WHO defines mental health as ‘a state of health in which every individual realises his or her potential, can cope with normal stresses of life, can work productively and fruitfully, and is able to make a contribution to her or his community’1. Several components contribute to mental health, including social, psychological and biological factors1, all of which can be influenced by one’s geographical living location. The heightened burden of poor mental health in rural locations is evident. Despite the prevalence of diagnoses for mental disorders being similar in urban and rural locations, suicide rates are 40% higher in rural communities2.
The term ‘community’ is often inappropriately used throughout political processes3. The concept suggests engaging with the community to develop ‘community based’ programs, a ‘quick fix’ for many economic and social concerns3. There have been recognised benefits to genunine engagement of commuity members3. When mental health is the focus, community engagement allows people residing in rural communities to contribute to their community, positively impacting on mental health1.
Community engagement is commitment from the community that includes the individuals, their support structures and social networks, organisations providing relevant services to individuals, and relevant community stakeholder relationships4. The resultant community development strengthens social networks and capital learning to an enhanced awareness of social concerns, and the community taking responsibility for interventions4.This develops community empowerment where people residing in rural locations can independently and collectively influence one another4 and contribute to their community. Along with contributing to their community, another determinant of mental health is the ability to work productively and fruitfully1.
People living in rural locations often report a high subjective wellbeing (SWB) if their productivity is maintained – despite experiencing poor mental health, chronic conditions or persistent pain5. High SWB may be due to the rural ideal of stoicism: ‘the endurance of pain or hardship, without the display of feelings and without complaint’6. However, stoicism may not be the only factor contributing to the stigma of mental health in rural communities. Other factors may be privacy, distance to the nearest healthcare service, or associating SWB with productivity alone, rather than with quality of life5. The rural view of SWB could be why people living in rural communities score higher in happiness surveys, despite having poorer mental health outcomes7. SWB may also impact upon a rural community’s level of readiness to address the mental health of those residing in rural communities.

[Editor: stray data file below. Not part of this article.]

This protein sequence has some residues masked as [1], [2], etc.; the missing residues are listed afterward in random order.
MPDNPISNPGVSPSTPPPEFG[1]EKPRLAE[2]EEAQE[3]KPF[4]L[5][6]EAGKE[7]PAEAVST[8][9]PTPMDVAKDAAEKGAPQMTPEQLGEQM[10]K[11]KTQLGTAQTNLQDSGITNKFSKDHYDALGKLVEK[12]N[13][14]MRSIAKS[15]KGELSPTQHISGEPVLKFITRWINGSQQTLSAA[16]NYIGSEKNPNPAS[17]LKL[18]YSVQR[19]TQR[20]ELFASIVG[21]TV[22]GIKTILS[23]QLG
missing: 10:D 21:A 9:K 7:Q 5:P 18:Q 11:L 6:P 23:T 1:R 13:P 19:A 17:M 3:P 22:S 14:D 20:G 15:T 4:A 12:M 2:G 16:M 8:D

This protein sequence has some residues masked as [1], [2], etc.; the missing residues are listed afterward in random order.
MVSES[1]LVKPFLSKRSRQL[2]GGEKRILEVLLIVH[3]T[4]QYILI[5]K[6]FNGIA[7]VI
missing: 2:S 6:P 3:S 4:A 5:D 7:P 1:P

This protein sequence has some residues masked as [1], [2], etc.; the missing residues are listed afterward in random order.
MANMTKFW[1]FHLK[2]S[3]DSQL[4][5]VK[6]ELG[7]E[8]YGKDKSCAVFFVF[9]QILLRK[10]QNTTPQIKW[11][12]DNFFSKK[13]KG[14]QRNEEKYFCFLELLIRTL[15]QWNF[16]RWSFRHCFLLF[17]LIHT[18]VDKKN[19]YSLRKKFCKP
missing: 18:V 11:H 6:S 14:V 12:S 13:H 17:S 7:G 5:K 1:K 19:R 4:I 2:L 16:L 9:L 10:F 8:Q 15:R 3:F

Communities vary in their level of engagement and readiness to adapt or even acknowledge social concerns8. This can significantly influence the success of interventions supported by a local community8. Models like the Community Readiness Model (CRM) are strategically designed to determine a community’s current level of readiness to action social concerns9. When interventions like the CRM involve local community members, they are more likely to be culturally appropriate for communities8. This encourages community ownership and longevity of interventions8, further fostering community engagement, participation and empowerment.
To engage the community in some cases, culture and gender should be considered in frameworks. Despite many frameworks claiming to be community based, often cultural norms are not acknowledged. For example, gender-matching participants with researchers can be essential in some cultures due to differences in men and women’s business10. Gender matching in research supports true community engagement, in participatory frameworks.